Microsoft Office Tutorials and References
In Depth Information
Array formula method
Array formula method
The following array formula returns the contents of the last non-empty cell in the first 500 rows of
column B, even if column B contains blank cells:
=INDEX(B:B,MAX(ROW(B:B)*(B:B<>””)))
Press Ctrl+Shift+Enter (not just Enter) to enter an array formula.
Note
You can, of course, modify the formula to work with a column other than column B. To use a different
column, change the four column references from B to whatever column you need.
You can’t use this formula, as written, in the same column in which it’s working. Attempting to do so
generates a circular reference. You can, however, modify it. For example, to use the function in cell
B1, change the references so that they begin with row 2 rather than the entire columns. For example,
use B2:B1000 to return the last non-empty cell in the range B2:B1000.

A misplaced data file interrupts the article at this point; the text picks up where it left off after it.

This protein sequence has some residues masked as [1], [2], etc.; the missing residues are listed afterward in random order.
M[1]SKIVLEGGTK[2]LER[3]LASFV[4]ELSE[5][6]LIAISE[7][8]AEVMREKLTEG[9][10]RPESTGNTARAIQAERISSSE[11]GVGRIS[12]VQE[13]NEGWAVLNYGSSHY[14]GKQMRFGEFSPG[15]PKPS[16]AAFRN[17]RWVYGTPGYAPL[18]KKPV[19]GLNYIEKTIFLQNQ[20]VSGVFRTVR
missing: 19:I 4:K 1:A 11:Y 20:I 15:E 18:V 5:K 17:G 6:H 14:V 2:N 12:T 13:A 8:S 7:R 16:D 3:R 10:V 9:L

The following array formula is similar to the previous formula, but it returns the last non-empty cell in
a row (in this case, row 1):
=INDEX(1:1,MAX(COLUMN(1:1)*(1:1<>””)))
To use this formula for a different row, change the three 1:1 row references to correspond to the
correct row number.
Standard formula method
The final method uses a standard (non-array) formula, and is rather cryptic. This formula returns the
last non-empty cell in column B:
=LOOKUP(2,1/(B:B<>””),B:B)
This formula ignores error values, so if the last non-empty cell contains an error (such as #DIV/0!), the
formula returns the last non-empty, non-error cell.
The following formula returns the last non-empty, non-error cell in row 1:
=LOOKUP(2,1/(1:1<>””),1:1)              Search JabSto ::

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